Most of us use Facebook or other forms of social networking. We put up cute pictures of ourselves, our pets and our family members. Most of us even go through the trouble of marking some of our postings private in the hopes that they don’t fall into the wrong hands. However, does private really mean private?
According to a decision by the New York Appeals court on October 27, 2011, Paterson v. Turner Construction, an employer does not have the right to see all that is on an employee’s Facebook account, but not because it’s private, because the demand by counsel was not specific enough when making demands for production in order to build the case.
The postings on plaintiff’s online Facebook account, if relevant, are not shielded from discovery merely because plaintiff used the service’s privacy settings to restrict access (Romano v Steelcase Inc., 30 Misc.3d 426, 433-434 ), just as relevant matter from a personal diary is discoverable (see Faragiano v Town of Concord, 294 A.D.2d 893, 894 ).
It appears that when you sign up for Facebook you sign an agreement that states that although you may mark your documents private the chance of them coming into the public domain is not unforsseable.
In a 1967 case of Katz v. United States of America the court opined that fourth Amendment’s right to privacy “protects people not places.” Keep in mind that the internet is a place and as such it is not protected by the Fourt Amendment’s Right to Privacy according to the Katz court.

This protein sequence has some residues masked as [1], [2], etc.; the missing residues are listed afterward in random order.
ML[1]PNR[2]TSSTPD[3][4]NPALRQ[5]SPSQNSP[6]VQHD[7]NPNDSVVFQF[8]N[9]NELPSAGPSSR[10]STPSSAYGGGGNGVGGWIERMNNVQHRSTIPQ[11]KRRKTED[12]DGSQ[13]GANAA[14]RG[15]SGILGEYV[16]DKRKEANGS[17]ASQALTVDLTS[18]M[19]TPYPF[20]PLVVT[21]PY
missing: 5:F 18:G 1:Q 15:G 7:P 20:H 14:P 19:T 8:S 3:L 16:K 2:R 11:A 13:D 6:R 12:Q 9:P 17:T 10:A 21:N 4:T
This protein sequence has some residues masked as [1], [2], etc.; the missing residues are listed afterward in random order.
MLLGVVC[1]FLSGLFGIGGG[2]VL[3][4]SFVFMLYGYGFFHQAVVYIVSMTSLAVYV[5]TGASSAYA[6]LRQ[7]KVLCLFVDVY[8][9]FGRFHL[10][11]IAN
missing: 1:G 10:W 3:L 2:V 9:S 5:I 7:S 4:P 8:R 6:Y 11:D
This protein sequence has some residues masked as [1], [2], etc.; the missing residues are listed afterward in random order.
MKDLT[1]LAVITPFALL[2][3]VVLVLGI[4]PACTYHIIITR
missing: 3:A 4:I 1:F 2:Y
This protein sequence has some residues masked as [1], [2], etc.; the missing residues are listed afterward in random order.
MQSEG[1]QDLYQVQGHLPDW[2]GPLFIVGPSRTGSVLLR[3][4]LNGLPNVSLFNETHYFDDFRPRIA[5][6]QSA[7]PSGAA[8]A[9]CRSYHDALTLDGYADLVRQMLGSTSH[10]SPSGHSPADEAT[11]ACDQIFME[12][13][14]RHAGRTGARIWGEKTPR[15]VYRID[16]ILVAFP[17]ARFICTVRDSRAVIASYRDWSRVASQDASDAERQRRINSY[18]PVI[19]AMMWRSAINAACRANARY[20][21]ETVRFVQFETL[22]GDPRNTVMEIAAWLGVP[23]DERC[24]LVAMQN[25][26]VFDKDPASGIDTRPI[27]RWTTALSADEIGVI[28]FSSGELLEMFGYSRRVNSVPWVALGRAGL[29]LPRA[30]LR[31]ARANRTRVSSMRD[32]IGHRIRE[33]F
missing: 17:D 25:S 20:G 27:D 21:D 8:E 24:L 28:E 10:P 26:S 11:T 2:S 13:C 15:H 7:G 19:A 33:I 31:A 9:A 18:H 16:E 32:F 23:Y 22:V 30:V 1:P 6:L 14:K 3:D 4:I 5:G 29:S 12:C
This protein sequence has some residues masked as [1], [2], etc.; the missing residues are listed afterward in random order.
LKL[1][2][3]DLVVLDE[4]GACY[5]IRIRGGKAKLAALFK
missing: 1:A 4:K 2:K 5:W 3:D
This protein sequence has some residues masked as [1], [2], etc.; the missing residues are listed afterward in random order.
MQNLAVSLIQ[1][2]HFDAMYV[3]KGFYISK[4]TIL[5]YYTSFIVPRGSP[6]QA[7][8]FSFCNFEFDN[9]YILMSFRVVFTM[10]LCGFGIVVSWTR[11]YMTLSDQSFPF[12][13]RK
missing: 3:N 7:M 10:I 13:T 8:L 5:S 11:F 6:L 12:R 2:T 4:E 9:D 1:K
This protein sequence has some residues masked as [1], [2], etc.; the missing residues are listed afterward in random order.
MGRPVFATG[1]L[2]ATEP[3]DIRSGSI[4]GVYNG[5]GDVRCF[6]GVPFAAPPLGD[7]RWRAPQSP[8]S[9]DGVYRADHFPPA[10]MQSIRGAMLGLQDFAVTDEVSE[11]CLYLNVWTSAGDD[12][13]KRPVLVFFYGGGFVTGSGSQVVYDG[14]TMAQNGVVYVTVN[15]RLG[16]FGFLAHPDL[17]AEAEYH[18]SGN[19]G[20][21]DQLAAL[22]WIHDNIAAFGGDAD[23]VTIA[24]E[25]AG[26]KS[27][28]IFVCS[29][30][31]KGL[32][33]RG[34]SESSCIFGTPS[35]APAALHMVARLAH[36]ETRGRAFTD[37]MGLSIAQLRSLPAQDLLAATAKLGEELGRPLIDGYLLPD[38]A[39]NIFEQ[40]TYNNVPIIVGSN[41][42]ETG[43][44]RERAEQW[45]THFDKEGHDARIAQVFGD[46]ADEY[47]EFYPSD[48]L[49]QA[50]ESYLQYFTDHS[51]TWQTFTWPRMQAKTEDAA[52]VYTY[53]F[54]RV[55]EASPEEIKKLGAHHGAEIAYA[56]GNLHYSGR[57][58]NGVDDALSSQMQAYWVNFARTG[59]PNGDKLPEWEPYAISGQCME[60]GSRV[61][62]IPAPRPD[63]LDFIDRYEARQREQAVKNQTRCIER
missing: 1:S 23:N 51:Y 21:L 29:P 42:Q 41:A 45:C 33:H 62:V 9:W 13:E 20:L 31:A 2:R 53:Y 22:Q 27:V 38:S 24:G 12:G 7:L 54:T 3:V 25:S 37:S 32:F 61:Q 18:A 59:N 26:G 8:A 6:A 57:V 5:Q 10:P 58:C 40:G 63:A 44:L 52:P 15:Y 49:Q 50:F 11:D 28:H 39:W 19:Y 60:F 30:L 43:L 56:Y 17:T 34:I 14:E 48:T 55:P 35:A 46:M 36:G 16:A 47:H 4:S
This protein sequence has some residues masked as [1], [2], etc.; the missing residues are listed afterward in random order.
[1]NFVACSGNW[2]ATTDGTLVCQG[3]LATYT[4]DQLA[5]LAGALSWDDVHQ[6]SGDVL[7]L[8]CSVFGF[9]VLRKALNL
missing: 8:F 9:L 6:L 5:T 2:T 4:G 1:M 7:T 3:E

As paralegals we all know what it’s like to draft a demand for discovery. Sometimes you just know that if you can get your hands on such and such document you will be able to find what you need. You go ahead and request everything under the sun. Well, here it appears that the court is saying that, although you may have the right to the discovery you are requesting, make sure you are not going on a fishing expedition. Make sure you know what you’re looking for and that you have a reason to request what you’re requesting. Fishing expeditions are burdensome to everyone and no one wants to waste time going through documents that will lead to absolutely nothing.
So, for us paralegals there are two things to take away from this decision: One in my opinion is more a professional matter and the other is more of a personal matter;
- Make sure that when you are drafting your demand for production of documents you know why you’re asking and that what you’re asking for will provide you with the information you are seeking. Formulate your requests in a manner that will make allow your adversary to provide you with the documents you need without wasting yours and your adversary’s time; and on a personal note;
- Remember that just because you post something on the internet and marke it private – Privacy is really not privacy. Once in the public domain (internet) it becomes public whether or not you set up your privacy settings.
Just as a reminder, I am not an attorney. The above are just my opinions and my review of the court’s decision. Nothing in this article or any of the articles by The Paralegal (me) should be construed as legal advice.
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